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How to Launch a Human Resource Blog

How to Launch a Human Resource Blog | Human Resource Executive Online The editor of Microsoft's JobsBlog offers some dos and don'ts for companies interested in adding blogging to their organizations' initiatives.

Thursday, October 2, 2008
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A blog can be a cost- and time-efficient way to share your company's employment story, but it's not a one-size-fits-all approach. Here's my top 10 list for launching your own human resource blog:

1. Get your story straight.

The first step in creating a corporate blog is knowing the story you want to tell and why you want to tell it.

At Microsoft, we publish two primary recruiting blogs: JobsBlog, which helps prepare candidates for our hiring process, and Microspotting, which introduces the outside world to our amazing talent inside Microsoft.

Each blog addresses a specific business need for our talent organization. Before starting a blog, ask yourself: What problem do we want to solve? How can a blog solve that problem? And how will we know if we've been successful?

2. Know your audience. 

Consider who you want to reach with your blog. College students? Experienced professionals? Current employees? 

Once you know who is reading, you will have a better idea of how to tell your story. If it's an external blog, remember that competitors and the media may be reading too, so it's important to ensure you are comfortable with a broad audience having access to that information.

3. Give your readers a reason to visit your blog.

Telling a great employment story may not be enough. What other content -- like insider advice or information -- can you provide that readers may not be able to find elsewhere?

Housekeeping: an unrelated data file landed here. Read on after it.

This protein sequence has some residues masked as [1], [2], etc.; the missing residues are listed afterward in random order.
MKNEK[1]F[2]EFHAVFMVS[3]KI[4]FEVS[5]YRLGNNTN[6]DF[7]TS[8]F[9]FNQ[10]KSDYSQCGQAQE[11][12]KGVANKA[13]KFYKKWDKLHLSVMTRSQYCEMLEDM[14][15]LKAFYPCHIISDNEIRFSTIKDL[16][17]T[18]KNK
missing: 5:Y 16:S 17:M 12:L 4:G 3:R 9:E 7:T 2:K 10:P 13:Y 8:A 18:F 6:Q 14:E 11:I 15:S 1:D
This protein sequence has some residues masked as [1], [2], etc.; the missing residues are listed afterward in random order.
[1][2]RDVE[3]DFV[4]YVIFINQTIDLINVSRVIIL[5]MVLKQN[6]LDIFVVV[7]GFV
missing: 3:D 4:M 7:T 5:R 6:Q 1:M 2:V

4. Set ground rules.

If your company doesn't already have a corporate blogging policy or guidance, create it. For example, Sun Microsystems and IBM publish their guidelines on their websites. These guidelines set a baseline for what you and your employees should and should not discuss.

5. Appoint a shepherd.

Blogging doesn't come naturally to everyone. The best bloggers likely have an interest in communications and may already have some experience with personal or professional blogging.

By appointing one employee as the "keeper of the blog," you can rely on someone to set the tone, keep it fresh, monitor results and communicate to key stakeholders.

6. Showcase your company's personality.

The most effective blogs are not corporate mouthpieces. Bloggers can still help tell a company's story while being real, honest and self-critical. Don't be afraid to take chances, and when in doubt -- write, wait and then publish.

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7. Keep it interesting.

While still showing personality, individual blog posts should be concise, fun and easy to read. Pictures, hyperlinks, bulleted lists and short paragraphs help convey a message without burdening the reader with too much information.

8. Engage.

Blogging is a two-way conversation between the blogger and the readers. Write blog posts in a conversational and genuine tone.

Converse with readers in the comments section. Develop future posts and features based on reader feedback.

9. Market your blog.

The "build it and they will come" strategy is not going to get your blog noticed. Your company may have an interesting story to tell, but your target audience needs to know you are telling that story and ready to engage.

Read, comment and link to other blogs, and make sure your blog is prominently referenced on your company's own Web site and in its communications.

10. Have fun.

Experiment and learn. The beauty of blogging is that, since it's a conversation between you and the readers, it will grow and evolve with time.

Gretchen Ledgard is the founder of Microsoft's JobsBlog and a marketing manager with Microsoft Staffing, where she creates and runs Web sites and programs that build tighter connections between the company, its current employees and its target candidates.

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